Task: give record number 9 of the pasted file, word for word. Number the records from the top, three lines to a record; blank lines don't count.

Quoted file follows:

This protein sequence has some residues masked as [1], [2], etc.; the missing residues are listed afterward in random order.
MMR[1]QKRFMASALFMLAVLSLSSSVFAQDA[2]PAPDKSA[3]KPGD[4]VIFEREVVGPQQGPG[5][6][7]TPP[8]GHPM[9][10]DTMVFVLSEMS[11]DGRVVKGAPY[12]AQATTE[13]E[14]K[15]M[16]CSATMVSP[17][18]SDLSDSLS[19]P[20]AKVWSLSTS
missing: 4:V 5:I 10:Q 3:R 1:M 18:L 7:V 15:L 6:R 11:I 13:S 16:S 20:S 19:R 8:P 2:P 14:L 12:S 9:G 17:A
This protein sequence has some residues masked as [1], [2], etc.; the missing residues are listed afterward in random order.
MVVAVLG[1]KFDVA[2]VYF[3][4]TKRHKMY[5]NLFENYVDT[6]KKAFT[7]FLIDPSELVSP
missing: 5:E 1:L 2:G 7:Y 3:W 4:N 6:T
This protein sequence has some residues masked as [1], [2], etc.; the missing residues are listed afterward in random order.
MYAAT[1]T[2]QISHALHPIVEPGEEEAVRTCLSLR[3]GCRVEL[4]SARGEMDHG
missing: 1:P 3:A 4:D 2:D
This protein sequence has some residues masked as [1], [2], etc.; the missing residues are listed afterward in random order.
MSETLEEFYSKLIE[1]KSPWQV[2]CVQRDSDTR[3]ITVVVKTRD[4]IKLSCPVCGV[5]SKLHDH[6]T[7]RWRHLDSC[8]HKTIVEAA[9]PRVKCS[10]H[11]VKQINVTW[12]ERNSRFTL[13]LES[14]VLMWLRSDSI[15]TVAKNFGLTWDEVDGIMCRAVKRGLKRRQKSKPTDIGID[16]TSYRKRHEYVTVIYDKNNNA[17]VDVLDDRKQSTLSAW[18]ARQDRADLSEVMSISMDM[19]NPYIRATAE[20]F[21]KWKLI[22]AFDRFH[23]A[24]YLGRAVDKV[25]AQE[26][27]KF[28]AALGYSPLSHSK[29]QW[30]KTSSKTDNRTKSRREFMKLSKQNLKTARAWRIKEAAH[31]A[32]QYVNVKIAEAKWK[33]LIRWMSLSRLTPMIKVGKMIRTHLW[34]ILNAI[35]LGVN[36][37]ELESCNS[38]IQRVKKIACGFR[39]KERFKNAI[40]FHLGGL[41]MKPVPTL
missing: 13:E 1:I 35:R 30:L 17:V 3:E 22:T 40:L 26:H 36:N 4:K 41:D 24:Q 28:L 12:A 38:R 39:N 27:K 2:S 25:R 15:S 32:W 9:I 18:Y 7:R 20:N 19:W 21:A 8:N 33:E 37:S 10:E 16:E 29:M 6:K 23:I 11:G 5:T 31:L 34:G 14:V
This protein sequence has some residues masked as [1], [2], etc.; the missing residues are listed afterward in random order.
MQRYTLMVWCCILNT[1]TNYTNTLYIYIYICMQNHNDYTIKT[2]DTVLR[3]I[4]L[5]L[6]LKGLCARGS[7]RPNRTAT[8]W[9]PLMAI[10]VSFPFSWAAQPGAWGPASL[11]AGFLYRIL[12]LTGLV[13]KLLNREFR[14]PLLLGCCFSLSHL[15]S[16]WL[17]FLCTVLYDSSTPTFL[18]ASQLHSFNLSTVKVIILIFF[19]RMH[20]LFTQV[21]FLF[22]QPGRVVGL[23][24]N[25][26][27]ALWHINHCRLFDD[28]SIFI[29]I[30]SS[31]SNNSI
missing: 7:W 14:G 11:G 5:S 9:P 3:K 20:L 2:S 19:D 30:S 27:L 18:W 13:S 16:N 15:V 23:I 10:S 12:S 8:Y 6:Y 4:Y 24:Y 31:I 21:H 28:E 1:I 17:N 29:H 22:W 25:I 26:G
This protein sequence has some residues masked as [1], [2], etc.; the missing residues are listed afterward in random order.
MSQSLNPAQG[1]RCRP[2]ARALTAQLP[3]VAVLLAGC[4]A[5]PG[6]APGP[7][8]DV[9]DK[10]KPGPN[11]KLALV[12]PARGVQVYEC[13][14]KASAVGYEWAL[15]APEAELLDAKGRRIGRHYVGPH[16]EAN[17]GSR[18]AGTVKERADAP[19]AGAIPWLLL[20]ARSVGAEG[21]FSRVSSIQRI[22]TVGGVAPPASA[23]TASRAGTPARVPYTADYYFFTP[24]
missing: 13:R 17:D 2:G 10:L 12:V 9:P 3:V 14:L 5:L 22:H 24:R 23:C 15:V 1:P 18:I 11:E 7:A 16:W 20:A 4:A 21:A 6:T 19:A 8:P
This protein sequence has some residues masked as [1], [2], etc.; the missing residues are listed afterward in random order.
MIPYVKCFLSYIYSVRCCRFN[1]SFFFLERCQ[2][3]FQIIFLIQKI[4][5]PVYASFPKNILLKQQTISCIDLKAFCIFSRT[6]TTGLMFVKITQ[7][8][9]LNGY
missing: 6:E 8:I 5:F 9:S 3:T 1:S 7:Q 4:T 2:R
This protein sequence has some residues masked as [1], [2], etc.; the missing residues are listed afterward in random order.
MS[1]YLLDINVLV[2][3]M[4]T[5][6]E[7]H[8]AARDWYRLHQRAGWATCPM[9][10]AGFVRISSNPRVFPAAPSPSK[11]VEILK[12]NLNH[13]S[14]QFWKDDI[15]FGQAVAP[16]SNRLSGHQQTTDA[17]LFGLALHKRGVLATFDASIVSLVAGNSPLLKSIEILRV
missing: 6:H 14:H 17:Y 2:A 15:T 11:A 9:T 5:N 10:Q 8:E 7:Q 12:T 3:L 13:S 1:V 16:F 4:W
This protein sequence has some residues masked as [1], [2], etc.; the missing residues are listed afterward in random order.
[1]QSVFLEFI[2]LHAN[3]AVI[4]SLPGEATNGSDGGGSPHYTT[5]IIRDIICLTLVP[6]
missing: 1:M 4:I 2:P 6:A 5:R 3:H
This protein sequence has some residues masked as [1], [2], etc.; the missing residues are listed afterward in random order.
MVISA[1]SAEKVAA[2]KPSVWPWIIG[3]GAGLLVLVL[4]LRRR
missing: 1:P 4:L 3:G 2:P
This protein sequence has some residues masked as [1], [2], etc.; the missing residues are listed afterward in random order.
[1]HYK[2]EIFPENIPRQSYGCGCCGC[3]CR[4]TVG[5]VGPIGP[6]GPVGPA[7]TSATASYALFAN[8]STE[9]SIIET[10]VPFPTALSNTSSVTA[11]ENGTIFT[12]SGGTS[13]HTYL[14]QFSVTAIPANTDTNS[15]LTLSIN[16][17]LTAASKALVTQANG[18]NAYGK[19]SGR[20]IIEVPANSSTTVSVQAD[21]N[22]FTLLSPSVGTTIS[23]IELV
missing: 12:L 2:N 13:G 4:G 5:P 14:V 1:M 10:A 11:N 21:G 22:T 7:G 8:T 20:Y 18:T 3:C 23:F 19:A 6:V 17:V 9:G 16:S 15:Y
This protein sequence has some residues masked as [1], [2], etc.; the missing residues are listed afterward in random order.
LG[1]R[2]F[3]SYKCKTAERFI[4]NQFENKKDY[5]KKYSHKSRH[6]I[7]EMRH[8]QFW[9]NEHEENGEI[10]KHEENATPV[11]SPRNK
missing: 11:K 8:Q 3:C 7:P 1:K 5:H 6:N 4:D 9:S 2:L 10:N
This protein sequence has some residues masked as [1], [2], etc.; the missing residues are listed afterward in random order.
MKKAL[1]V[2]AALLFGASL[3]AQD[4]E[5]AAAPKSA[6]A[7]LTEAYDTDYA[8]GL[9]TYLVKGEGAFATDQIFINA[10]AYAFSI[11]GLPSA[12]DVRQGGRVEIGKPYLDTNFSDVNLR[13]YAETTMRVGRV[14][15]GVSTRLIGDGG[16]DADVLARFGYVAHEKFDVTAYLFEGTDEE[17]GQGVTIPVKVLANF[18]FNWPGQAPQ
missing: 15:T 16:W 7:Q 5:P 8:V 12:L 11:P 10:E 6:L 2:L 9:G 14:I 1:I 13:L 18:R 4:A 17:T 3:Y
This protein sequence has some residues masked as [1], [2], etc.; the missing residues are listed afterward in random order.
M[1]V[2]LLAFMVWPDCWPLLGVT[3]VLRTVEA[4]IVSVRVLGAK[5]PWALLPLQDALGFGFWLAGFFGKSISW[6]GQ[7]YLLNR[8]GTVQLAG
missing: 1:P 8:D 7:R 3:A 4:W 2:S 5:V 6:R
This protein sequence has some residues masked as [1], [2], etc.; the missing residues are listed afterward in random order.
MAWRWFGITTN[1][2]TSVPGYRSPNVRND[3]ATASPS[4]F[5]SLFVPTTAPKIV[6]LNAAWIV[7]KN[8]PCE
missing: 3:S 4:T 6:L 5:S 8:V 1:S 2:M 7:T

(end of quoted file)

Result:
This protein sequence has some residues masked as [1], [2], etc.; the missing residues are listed afterward in random order.
[1]QSVFLEFI[2]LHAN[3]AVI[4]SLPGEATNGSDGGGSPHYTT[5]IIRDIICLTLVP[6]
missing: 1:M 4:I 2:P 6:A 5:R 3:H